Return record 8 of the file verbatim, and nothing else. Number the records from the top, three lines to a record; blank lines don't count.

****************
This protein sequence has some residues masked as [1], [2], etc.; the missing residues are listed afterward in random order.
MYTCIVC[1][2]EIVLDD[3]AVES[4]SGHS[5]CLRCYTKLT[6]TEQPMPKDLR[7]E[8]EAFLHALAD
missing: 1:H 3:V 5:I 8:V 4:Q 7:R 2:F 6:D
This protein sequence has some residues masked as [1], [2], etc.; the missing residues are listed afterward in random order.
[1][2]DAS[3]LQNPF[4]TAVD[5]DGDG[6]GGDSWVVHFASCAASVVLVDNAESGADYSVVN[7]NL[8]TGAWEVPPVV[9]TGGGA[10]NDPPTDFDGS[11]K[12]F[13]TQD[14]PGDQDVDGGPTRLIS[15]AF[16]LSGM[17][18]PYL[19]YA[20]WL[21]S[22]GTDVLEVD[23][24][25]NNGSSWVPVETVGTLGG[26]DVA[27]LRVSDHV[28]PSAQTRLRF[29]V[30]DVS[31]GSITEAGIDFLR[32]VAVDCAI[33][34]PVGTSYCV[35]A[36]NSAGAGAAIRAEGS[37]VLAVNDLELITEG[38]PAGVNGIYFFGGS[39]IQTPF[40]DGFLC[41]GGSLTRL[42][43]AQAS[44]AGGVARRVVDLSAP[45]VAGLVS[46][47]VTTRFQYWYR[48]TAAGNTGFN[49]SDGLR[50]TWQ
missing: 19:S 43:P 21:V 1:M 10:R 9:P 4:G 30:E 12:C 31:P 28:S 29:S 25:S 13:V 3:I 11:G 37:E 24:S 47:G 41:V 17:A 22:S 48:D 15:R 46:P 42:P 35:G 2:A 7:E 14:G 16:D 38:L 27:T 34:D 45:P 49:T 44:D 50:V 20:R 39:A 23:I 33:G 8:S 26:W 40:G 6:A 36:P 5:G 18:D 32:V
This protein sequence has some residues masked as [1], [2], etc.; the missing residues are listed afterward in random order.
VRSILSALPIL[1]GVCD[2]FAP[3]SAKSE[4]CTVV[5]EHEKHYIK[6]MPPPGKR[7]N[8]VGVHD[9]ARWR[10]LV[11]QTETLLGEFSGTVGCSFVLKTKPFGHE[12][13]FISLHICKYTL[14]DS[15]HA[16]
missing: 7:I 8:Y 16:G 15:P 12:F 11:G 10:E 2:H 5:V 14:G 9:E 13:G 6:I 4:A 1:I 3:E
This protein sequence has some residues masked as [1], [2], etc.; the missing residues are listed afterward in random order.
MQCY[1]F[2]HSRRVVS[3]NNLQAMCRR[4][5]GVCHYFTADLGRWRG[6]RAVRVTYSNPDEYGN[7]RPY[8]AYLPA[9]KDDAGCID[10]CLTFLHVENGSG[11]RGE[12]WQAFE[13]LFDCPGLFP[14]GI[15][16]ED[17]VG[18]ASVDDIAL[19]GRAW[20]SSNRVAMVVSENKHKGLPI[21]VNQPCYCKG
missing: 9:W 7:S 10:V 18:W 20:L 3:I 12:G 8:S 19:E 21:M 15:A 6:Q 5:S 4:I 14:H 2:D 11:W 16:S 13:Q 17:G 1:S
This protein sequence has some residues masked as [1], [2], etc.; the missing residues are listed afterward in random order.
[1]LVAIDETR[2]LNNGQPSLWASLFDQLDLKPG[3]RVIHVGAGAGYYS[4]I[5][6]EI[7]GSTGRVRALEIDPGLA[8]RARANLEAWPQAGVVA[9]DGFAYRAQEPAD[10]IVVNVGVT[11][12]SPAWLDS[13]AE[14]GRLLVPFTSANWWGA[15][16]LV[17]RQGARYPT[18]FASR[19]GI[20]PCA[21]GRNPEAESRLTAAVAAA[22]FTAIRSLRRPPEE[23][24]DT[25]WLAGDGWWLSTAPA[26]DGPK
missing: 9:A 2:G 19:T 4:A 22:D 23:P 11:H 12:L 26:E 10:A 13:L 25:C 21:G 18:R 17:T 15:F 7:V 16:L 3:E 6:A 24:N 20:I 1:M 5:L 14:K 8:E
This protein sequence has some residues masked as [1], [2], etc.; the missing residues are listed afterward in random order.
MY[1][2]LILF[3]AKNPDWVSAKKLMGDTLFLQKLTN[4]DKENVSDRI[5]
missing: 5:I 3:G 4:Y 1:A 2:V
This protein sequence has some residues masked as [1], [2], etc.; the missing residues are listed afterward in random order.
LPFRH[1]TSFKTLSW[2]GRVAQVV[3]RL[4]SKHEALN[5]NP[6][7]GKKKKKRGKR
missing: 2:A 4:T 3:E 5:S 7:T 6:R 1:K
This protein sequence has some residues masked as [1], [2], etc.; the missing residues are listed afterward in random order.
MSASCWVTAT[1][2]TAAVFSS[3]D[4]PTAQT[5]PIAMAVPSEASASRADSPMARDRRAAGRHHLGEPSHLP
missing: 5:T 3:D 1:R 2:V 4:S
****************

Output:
This protein sequence has some residues masked as [1], [2], etc.; the missing residues are listed afterward in random order.
MSASCWVTAT[1][2]TAAVFSS[3]D[4]PTAQT[5]PIAMAVPSEASASRADSPMARDRRAAGRHHLGEPSHLP
missing: 5:T 3:D 1:R 2:V 4:S